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India is building up a stockpile of Covid vaccine doses with 250 million shots prepared and three more vaccines under development, a government official said on Wednesday, which will go some way to help the country meet its export commitments.  

Most of these doses will be given to neighboring countries and will also meet India’s commitments to the World Health Organization’s Covax initiative for poorer nations, said V. K. Paul, a member of a government think-tank that advises Prime Minister Narendra Modi.

Covishield makes up the bulk of 250 million doses, while the rest are Covaxin, Paul said. Several more vaccines are under development and are likely to get statutory clearances by the end of the year, he said.

“India will play a significant role in providing vaccines to the world by 2022," he told reporters. 

The news comes as India is set to achieve its own milestone of one billion first vaccination doses next week, a government official told reporters earlier. About a fifth of the 1.49 billion population are fully inoculated, according to the Bloomberg Vaccine Tracker.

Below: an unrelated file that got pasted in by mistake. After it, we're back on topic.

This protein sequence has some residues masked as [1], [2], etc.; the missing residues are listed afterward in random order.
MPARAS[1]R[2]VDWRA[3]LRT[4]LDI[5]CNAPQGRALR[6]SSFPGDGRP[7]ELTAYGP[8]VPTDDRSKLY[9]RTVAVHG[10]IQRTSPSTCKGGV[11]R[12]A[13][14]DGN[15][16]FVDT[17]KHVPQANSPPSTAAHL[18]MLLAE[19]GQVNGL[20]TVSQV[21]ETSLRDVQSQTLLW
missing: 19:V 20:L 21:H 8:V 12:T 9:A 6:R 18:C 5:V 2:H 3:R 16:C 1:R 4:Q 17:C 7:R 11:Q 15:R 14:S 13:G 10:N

India last month said it would restart vaccine shipments in October, some six months after the government halted exports due to a second wave of infections. Local media reported that exports have already begun to Myanmar, Nepal and Bangladesh, which received one million doses each. 

Iran had also obtained one million doses of Covaxin, the Indian Embassy in Tehran tweeted last week, signaling that Modi’s vaccine diplomacy is in full swing.  

India agreed in September to restart exports just before Modi embarked a visit to the U.S., which included a face-to-face meeting with the Quad group that is also made up of Australia, U.S. and Japan. Modi told his counterparts that eight million doses of Johnson & Johnson’s vaccine would available by end-October under the partnership.

The Quad countries will pay for the vaccine and India would bear a certain part of the cost, Modi said during that meeting in Washington. 

Here are some other details from Paul’s briefing with reporters in New Delhi:

  • Third wave of infections unlikely in India, according to three studies.
  • Government is keep a close watch on any new wave of cases and has ramped up facilities, including paediatrics.
  • The science behind booster shots is imperfect and there is no clear picture yet.

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